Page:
Skiing can become dangerous the higher up you go, it should go without saying.
While others are happier enjoying a simple slope with friends and family, others feel the need to test themselves that little bit more.
Take this guy for example – here you have a man who dares to dream, never settling for the status quo, especially when it comes down to extreme-skiing.
Caught on a helmet camera, this is the shocking moment one punter felt the terrifying brawn of an avalanche in Place Centrale, Etremont.
Watch it here:
Thankfully, he survived. Still, a harrowing watch it has to be said.
I have, for my sins, often gone the extra mile when up in the clouds. A few years ago, I was holidaying with friends in Austria when one morning it was agreed everyone would hit up the St. Anton am Arlberg resort.
I went with them on the blue slope to start off and did a couple of runs. A guy working there came over to me after a while and said ‘Oi mate, no professionals.’ I took my ski goggles off and said ‘I’m not a professional.’ He said ‘You’re not a professional? Well you should be. If I was you I’d head up to the orange slopes,’ which are the highest. I said I wasn’t interested and was merely here for a good time with my friends.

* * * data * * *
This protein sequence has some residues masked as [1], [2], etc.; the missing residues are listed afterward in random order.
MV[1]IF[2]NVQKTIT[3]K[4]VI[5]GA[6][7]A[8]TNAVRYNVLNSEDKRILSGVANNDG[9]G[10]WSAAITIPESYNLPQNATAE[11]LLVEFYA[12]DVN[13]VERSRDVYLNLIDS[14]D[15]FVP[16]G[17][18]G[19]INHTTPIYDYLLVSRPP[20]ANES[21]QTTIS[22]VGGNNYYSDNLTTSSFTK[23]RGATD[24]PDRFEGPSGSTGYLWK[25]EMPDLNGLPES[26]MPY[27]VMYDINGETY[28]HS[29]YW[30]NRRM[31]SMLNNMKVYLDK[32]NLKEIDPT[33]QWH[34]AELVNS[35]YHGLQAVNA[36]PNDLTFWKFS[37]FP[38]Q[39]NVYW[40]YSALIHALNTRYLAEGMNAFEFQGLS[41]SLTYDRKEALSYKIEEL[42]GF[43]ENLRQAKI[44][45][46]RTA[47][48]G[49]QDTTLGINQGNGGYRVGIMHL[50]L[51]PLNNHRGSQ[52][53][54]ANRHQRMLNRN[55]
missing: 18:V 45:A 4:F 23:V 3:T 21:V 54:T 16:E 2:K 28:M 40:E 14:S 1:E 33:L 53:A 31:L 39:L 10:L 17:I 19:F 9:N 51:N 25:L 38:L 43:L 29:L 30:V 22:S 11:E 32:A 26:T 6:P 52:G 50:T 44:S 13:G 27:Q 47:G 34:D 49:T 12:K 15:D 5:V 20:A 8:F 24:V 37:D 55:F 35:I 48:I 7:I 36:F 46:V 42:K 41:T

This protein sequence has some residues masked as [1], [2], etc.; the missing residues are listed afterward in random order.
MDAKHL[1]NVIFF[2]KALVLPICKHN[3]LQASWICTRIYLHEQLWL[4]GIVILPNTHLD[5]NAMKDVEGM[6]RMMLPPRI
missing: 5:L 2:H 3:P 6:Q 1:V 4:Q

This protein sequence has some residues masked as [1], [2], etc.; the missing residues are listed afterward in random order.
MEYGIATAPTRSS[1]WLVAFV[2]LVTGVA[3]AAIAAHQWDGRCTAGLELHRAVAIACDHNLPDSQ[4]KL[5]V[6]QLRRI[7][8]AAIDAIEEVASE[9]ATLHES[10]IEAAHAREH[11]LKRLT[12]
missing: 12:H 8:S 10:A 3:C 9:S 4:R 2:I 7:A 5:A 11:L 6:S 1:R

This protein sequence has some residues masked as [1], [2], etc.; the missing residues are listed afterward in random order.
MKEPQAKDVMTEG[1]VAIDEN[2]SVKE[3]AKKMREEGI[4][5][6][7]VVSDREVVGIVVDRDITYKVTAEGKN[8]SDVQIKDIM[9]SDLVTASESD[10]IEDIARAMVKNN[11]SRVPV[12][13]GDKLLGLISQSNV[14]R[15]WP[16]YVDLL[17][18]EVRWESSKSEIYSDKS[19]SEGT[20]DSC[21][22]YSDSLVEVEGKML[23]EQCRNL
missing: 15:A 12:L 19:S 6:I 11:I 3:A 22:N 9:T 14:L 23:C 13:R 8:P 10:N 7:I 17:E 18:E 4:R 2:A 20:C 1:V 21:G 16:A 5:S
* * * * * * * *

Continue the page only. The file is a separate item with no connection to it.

Anyway, there I am an hour later twiddling my thumbs. I decide to head up to them and see what’s going on. I could see everyone watching me from the top of the mountain, which wasn’t any pressure.
A few seconds later and I’m bombing it down. At first it seems to be going well then I suddenly feel the ground collapsing beneath me. It’s an avalanche. My friends are all at the bottom saying ‘If he gets caught up in that he is dead.’ Then I get sucked under, ten maybe twelve-feet deep and they’re saying ‘OK, now he’s definitely dead.’
Then I came out from under it, found my balance, hockey-stopped right in front of them and said, ‘What were you worried about?’
The moral of the story here is know your limits. Not everyone can be as up to speed as some others.
Take care of yourselves and remember, don’t believe any anecdote I tell you.
If you have a story you’d like to tell, contact UNILAD, via [email protected]